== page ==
Vipassana is a meditation technique invented by the Buddha. With it, if you’re sufficiently motivated and tired of being reincarnated, you might achieve such complete realization of the concept of anicca that you no longer experience clinging or craving or aversion, which can lead to a profound state of acceptance and a peace that is enlightenment.

I don’t expect to achieve enlightenment on this road in the dark in the mountains of China, but it’s a good practice for controlling emotions gone awry. I’m riding, exploring, adventuring, freely roaming the world. But the road to freedom is riddled with traps. Where does true freedom exist?

Scanning: Cold, numb, cramp, vibration, pain, warmth, stiffness.


A truck barrels down the road, flashing its brights, blinding me.


My ear is going to crack off.


How much farther is that damn town?


An hour later, the town throws down a four-lane road and we ride toward a cluster of brightly-lit highrises, through welcoming chaos of cars and stoplights and people just walking around as if this isn’t a terrifyingly lost place but normal and warmly familiar.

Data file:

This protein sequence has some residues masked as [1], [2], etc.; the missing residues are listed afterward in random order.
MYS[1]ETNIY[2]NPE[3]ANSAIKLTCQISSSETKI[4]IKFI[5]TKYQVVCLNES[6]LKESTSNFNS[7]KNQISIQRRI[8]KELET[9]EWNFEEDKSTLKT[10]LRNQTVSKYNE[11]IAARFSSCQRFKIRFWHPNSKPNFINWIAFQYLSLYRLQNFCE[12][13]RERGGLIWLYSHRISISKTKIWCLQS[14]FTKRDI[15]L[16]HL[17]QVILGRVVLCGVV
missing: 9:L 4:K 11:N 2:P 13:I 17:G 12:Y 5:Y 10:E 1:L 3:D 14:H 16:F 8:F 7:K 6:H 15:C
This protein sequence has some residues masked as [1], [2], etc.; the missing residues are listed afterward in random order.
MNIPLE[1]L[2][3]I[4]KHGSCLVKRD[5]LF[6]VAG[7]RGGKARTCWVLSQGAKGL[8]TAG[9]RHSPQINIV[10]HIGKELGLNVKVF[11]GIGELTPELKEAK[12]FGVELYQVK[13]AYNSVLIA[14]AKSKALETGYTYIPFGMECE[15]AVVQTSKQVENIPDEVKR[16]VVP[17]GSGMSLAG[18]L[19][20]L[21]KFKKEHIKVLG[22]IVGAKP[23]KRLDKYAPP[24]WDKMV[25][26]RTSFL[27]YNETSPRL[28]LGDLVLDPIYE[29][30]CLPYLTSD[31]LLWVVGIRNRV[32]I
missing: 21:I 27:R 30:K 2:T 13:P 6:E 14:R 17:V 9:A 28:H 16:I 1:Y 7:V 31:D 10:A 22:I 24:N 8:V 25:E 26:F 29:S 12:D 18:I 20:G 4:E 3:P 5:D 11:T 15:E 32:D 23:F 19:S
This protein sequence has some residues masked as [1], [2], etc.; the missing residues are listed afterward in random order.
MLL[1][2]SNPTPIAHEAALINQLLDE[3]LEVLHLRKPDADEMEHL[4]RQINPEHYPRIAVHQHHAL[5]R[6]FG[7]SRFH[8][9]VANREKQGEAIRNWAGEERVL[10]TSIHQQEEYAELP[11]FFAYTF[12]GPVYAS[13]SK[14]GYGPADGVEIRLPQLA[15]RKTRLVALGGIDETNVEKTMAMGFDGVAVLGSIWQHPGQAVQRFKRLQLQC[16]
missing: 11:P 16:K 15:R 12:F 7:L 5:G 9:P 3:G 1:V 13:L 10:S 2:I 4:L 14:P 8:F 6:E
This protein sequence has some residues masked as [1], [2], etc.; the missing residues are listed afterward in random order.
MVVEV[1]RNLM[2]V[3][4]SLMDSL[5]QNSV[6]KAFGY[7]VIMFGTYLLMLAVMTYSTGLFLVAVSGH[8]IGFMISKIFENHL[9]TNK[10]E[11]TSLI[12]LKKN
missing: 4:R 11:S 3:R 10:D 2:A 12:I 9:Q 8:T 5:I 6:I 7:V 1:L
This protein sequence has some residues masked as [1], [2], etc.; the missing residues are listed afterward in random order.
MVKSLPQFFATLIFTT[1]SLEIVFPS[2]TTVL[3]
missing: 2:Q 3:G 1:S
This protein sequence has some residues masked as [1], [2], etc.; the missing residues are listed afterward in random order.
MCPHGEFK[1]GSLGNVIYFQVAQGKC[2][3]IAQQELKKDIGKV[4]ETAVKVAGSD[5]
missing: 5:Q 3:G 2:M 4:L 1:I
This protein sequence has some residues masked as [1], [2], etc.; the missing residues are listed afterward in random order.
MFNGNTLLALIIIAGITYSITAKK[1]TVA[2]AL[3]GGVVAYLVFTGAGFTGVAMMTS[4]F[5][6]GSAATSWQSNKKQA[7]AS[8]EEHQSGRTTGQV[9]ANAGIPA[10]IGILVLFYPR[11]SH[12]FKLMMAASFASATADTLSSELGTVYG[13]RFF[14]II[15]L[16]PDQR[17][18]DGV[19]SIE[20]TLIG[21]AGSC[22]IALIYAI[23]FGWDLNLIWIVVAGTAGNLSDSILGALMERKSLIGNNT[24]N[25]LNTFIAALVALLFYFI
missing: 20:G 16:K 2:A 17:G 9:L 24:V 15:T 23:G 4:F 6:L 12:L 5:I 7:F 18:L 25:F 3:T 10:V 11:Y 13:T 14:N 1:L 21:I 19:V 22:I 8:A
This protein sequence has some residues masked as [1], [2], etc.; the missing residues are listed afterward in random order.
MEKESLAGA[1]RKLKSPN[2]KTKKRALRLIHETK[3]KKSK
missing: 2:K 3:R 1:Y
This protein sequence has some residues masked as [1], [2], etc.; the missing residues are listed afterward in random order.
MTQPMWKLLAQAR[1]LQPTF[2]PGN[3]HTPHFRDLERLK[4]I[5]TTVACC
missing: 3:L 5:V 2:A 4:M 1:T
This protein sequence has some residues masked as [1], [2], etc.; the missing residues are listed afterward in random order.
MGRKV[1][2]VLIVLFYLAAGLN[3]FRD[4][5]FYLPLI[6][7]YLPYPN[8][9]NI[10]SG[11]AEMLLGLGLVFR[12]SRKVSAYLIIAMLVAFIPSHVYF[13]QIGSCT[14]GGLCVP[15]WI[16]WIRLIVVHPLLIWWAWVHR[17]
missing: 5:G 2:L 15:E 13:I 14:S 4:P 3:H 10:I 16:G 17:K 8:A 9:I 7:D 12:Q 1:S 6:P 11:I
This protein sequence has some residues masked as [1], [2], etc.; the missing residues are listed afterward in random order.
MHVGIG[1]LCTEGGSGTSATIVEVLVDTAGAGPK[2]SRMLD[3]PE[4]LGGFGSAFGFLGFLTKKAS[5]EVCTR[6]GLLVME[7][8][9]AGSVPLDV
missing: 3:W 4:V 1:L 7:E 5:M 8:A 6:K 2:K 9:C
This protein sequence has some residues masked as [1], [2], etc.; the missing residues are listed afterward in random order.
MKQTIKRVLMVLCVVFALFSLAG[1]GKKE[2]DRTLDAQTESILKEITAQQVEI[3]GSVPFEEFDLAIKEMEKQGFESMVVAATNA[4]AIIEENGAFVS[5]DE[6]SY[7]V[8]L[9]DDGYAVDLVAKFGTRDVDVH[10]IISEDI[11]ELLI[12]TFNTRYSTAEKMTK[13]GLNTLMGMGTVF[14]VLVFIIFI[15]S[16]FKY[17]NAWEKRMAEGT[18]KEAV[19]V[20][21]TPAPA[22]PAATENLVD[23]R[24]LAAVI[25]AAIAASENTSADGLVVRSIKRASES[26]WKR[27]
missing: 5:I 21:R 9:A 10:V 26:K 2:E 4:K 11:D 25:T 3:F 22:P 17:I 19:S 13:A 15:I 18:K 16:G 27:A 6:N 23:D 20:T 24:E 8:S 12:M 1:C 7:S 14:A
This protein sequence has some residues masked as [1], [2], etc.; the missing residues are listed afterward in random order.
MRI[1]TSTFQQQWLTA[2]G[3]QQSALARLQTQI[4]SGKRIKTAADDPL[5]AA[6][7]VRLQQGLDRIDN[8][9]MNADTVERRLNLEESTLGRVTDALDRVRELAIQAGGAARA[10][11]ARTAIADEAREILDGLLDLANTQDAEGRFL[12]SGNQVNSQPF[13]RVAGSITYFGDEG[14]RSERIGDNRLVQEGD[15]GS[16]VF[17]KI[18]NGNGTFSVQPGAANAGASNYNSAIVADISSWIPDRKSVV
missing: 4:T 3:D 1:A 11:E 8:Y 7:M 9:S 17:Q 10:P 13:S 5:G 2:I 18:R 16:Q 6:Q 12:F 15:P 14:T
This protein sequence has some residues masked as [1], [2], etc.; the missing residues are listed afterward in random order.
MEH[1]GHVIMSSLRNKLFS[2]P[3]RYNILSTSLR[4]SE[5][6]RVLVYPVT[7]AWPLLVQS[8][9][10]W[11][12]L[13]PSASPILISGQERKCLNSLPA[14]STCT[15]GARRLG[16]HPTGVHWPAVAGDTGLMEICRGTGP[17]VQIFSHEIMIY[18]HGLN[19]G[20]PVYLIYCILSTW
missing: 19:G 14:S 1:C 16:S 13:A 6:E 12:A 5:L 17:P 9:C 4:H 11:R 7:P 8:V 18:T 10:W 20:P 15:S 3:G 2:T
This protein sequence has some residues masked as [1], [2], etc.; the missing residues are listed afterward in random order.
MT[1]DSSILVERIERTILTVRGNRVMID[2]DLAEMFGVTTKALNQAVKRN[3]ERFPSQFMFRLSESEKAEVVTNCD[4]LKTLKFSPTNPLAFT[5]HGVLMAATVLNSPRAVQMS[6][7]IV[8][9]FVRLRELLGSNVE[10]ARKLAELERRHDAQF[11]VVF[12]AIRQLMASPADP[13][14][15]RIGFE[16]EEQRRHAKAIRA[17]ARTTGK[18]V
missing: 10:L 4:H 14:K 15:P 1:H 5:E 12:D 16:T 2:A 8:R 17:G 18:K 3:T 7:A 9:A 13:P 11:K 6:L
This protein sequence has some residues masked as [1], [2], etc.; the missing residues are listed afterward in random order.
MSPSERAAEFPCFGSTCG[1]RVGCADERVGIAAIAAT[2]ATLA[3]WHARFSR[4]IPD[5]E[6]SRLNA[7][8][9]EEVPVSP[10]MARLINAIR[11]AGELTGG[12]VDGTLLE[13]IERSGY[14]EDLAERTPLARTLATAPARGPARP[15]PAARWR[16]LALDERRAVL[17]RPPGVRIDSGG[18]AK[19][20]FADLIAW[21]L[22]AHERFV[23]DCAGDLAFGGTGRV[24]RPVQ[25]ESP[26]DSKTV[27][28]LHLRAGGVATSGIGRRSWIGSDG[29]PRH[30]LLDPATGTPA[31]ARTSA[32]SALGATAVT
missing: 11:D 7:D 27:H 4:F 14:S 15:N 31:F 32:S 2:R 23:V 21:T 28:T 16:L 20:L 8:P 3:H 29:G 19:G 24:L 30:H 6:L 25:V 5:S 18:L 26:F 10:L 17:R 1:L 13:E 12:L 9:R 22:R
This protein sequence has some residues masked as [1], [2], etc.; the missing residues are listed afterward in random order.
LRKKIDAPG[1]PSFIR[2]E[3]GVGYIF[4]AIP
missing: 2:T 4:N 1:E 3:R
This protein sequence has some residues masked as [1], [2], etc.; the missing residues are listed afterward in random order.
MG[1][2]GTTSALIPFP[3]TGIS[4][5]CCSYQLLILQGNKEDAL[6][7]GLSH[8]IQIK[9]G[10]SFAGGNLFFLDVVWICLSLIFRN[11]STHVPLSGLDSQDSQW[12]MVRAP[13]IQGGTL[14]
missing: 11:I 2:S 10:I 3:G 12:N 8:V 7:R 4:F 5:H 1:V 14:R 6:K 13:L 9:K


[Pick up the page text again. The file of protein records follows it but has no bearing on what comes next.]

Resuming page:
The manager of our hotel leads us to a restaurant where we take a private room and warm our hands on cups of hot green tea before ordering dish after dish of food and bottles of beer and tiny cups of rice wine. Locals peek in to get a load of this—the three dishevelled, clearly crazed foreign women who arrived on motorcycles.

I tell the story of the pheasant who nearly flew into my head. Teresa nearly ran over a man carrying two buckets of water on a stick across his shoulders. “I was so bored,” Diny says. “You know, I was thinking about so many things, I was doing my Kegels…” We dissolve into laughter, drunk on beer, rice wine and relief. Now we wouldn’t trade our bikes for a car, a bus, even a limousine with a driver. We raise our glasses and toast to whatever may come tomorrow. Anicca.

This excerpt was adapted from Carla King’s upcoming book Under the Radar in China. For more information visit